(W. Scoresby, An Account of the Arctic Regions, 1820)

Spermaceti brings us to the next token, more precisely to a series of three tokens; John Palmer's father, who sold candles and spermaceti in Bath, also had interests in the theater and a brewery. Thomas de Quincey spoke of John Palmer (1742-1818) as follows: “he achieved two difficult things on our planet, ... invented the postal wagon and married the daughter of a duke” (Thomas de Quincey, English postman (London [Everyman Edition], 1912 p. 1. An example of marital misidentification: Lady Madeleine Gordon actually married Charles Fish Palmer, who had nothing to do with John Palmer.)

John Palmer, 1793. Pencil Drawing by
George Dance: courtesy of the National Portrait Gallery, London

We will not be distracted by the second achievement, which has no basis, and let's talk about the first. Tokens are dedicated to the invention of postal carts and the reform of postal delivery. Three different types were produced, two undated and a slightly reduced size third dated 1797.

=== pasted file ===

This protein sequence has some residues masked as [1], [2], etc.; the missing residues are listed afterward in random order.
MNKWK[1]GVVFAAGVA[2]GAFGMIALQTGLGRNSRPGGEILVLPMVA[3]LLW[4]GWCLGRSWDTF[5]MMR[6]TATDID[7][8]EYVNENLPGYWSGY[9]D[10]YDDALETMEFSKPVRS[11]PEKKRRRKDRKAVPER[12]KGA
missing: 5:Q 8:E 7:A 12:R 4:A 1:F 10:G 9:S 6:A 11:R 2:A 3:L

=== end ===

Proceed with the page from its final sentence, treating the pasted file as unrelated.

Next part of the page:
Middlesex D&H halfpenny mail carts: 363, 366 and 364

Undated halfpennies have a standard diameter of 28 mm and an average weight of 8.75 g, dated ones have a diameter of 27 mm and a weight of 7.5 g. On the front side of the tokens, a horse-drawn mail cart is depicted moving at high speed with slight variations in the text legend; on the dated version, the legend is copied from the token with the initials “JF”. The dynamic scene is not very skillfully engraved (according to Pye, Wion was the engraver of the tokens), this is especially true of the inscriptions on the token with the initials “AFH”.